This book is about finding a way forward through reconciliation. Kristen Green writes a compelling book about a tragic and terrible part of Virginia’s history. There are many Virginians who don’t know the story of what happened in Prince Edward County or that plaintiffs from Moton High School were part of the Brown v. Board of Education case decided by the Supreme Court in 1954 that declared school segregation to be unconstitutional.
The author discovered that her grandfather was instrumental in the massive resistance movement that closed all the public schools and created a whites only private academy. Black school children were shut out of getting a public education from 1959 to 1964 while Green’s own parents attended the private all white academy funded by “tuition grants” paid out of county tax money. Her own education and that of her brothers was also in that same private academy. Her sense of guilt and her search for meaning is palpable throughout the entire book. I believe that in researching and writing this book, she is engaging in an act of atonement.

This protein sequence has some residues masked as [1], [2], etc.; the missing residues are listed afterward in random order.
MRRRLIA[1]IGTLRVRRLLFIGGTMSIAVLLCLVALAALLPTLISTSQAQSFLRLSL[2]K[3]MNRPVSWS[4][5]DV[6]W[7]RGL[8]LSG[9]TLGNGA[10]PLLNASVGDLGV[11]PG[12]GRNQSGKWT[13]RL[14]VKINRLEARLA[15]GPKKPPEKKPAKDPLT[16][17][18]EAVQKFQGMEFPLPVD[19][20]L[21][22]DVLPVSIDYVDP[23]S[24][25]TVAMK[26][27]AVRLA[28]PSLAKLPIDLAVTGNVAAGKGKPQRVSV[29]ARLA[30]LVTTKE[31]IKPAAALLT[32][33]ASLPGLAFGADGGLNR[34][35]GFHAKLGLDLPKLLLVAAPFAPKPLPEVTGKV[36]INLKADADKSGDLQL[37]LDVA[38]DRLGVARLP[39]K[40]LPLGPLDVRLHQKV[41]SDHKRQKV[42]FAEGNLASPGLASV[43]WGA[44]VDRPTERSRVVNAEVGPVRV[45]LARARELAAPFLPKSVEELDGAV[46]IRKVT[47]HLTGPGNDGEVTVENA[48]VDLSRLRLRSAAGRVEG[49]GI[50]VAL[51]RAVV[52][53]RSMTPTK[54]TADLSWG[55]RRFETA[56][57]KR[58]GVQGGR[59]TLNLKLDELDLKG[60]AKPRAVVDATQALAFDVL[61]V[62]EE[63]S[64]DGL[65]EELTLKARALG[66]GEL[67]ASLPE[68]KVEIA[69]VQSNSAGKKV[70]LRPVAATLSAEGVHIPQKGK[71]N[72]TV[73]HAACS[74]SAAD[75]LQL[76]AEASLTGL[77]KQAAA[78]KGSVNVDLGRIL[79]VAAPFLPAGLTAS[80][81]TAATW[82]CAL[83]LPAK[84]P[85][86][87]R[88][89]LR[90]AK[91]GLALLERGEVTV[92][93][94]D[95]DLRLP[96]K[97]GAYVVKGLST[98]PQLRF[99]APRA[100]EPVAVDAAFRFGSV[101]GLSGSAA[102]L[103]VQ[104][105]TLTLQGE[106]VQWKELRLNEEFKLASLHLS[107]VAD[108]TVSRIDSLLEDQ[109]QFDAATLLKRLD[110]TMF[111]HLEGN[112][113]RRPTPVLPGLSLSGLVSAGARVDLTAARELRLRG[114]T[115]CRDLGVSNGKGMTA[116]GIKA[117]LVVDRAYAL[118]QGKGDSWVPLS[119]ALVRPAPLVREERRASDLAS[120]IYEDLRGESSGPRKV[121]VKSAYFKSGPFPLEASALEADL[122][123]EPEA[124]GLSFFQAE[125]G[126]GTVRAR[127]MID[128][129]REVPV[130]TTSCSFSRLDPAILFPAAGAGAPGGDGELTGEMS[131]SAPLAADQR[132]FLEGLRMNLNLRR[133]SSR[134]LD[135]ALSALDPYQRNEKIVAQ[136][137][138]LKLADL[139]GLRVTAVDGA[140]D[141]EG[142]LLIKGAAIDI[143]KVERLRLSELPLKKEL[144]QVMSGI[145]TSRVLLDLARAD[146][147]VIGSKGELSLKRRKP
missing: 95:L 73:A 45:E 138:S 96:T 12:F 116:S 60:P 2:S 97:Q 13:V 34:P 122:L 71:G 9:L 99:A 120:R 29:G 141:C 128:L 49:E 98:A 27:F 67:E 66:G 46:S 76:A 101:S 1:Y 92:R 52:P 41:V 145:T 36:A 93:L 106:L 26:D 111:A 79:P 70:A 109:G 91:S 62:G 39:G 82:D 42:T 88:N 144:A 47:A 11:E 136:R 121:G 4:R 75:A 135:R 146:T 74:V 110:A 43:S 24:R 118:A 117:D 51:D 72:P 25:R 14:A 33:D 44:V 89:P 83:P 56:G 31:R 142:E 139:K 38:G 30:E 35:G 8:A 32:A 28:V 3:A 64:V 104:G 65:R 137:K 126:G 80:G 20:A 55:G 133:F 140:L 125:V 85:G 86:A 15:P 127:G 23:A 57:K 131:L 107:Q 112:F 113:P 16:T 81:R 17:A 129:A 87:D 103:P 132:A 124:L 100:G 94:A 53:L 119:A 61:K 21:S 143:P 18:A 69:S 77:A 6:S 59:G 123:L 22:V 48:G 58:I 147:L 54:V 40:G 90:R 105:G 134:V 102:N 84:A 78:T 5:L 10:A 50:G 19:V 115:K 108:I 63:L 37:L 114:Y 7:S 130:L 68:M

For those who have seen the Civil Rights memorial at the Virginia State Capitol, just a short distance from the Governor’s Mansion, you will recognize the name Barbara Johns who led a student walkout at Moton High School in 1951. The former Robert Russa Moton High School is now a Civil Rights Museum in Farmville – the only Civil Rights museum in Virginia. Quite ironically, the only Vice-Presidential debate between Tim Kaine and Mike Pence will be held at Longwood University on Oct. 4th, just down the street from the Moton Museum.
The additional twist? That Civil Rights monument at the state capitol honoring Barbara Johns and acknowledging what happened in Prince Edward County was unveiled in 2008 by then Governor Tim Kaine.Read More